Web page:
Of these approaches, generating permutations in lexicographical order is simpler and more efficient, and is likely the approach you would use intuitively when generating permutations by hand. E.g. when permuting the set {a,b,c,d} where a < b < c < d then all permutations in lexicographical order are these (read column-wise):

abcd   bacd   cabd   dabc
abdc   badc   cadb   dacb
acbd   bcad   cbad   dbac
acdb   bcda   cbda   dbca
adbc   bdac   cdab   dcab
adcb   bdca   cdba   dcba
  • Isn't a bijection to the naturals (one way of constructing) a total order?
    – Caleth
    Commented Oct 13, 2017 at 8:17
  • 1
    @Caleth Yes it is, but bijection to naturals is a stronger property – I think it would also work if the elements don't have an order. The idea here is to get random access to the i-th permutation, which can sometimes be very elegant. I'm mostly including it here because the general approach is useful in other circumstances. The next()` operator generating in lexicographical order does not give random access, but is a lot simpler to implement. It is likely a better solution for the concrete problem OP is facing.
    – amon
    Commented Oct 13, 2017 at 9:49

We can use individual bits in grouped in integers to compute permutations and combinations, and to store the intermediate state required to compute next. An incrementing integer can accomplish a lot. Since permutations and combinations both expand so rapidly, a relatively small number of bits can work over a fairly large search space, generating a lot of combinations or permutations.

Still, if your needs exceed the capabilities of integers (e.g. 32-bits on some processors or 64-bits on another), you'll need another approach.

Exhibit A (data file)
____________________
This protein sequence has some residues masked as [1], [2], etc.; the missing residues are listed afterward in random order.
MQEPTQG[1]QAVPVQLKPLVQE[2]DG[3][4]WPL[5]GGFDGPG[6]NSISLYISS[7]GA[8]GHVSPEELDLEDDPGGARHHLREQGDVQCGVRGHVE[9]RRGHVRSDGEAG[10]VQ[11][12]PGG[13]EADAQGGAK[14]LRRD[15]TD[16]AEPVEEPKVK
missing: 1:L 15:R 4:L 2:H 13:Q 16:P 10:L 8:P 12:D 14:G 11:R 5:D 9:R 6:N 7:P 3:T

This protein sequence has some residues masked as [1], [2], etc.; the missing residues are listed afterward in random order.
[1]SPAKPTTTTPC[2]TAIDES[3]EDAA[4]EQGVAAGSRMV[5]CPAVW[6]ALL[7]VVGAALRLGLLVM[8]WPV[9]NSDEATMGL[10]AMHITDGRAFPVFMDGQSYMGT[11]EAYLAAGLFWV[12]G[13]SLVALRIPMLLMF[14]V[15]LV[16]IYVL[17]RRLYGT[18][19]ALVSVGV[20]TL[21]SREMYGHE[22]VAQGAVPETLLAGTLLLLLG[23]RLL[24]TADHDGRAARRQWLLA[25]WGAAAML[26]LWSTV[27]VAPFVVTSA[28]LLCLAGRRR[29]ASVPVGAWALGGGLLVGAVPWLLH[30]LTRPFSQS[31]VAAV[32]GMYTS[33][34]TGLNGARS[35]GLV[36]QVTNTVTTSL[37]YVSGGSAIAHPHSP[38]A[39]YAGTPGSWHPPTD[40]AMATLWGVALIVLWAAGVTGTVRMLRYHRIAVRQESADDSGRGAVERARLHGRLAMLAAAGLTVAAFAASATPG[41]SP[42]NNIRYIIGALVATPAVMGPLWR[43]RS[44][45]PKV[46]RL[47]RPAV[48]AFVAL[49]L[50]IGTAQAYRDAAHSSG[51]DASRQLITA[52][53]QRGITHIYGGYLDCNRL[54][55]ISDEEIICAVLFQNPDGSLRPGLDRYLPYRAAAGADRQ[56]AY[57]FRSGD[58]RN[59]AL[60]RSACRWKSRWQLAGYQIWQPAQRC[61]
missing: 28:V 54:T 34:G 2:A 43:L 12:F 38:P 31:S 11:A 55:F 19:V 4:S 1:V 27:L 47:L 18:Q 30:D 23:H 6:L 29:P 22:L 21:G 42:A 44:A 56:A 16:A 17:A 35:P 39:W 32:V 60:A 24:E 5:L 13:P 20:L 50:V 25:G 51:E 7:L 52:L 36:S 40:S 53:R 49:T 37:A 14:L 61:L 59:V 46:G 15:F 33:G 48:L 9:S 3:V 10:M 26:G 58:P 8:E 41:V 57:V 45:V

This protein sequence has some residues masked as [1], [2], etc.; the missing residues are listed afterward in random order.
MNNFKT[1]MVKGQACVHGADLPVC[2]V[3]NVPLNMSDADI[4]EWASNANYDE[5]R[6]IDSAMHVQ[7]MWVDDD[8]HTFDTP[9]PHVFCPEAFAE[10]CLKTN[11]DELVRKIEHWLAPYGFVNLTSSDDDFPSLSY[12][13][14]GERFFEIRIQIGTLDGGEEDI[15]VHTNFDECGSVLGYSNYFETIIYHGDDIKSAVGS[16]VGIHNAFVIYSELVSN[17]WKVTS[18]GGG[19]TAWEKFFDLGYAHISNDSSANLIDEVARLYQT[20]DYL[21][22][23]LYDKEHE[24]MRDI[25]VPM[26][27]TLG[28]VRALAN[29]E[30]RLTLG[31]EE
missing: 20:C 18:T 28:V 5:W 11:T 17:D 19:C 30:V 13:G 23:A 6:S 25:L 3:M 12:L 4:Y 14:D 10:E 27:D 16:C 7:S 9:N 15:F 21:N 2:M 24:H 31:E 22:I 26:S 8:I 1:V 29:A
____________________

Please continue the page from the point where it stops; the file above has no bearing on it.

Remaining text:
The trick, though — to using more raw CPU and less memory — is to use bits in an integer data type native to the CPU, to maintain the intermediate state and let the CPU work on integer-sized groups of those bits at once. This usually means doing things in chunks of 64 bits.

So, from the CPU-perspective, you'd be better off using two 64-bit integers for 128 bits, if that covers the search space you're going for, than going to variable sized data (such as in a string type). Using string-type, variable-sized data pretty much means memory allocation and pointer manipulation.

Have a look at this combinations solution from some time ago, which packages into a class an integer/bit-based management of the state for combinations limited to sizes under 65. Permutations are a superset of combinations; however, something similar should work for them.

  • so, let me see if i get this. instead of me using a string version of a bit map, use instead your bit enumerator? everything else i'm doing seem kosher
    – Chris
    Commented Oct 13, 2017 at 5:35
  • The solution that I had proposed in that old answer about combinations uses @amon's approach of generating the next solution from the previous solution.
    – Erik Eidt
    Commented Oct 13, 2017 at 14:55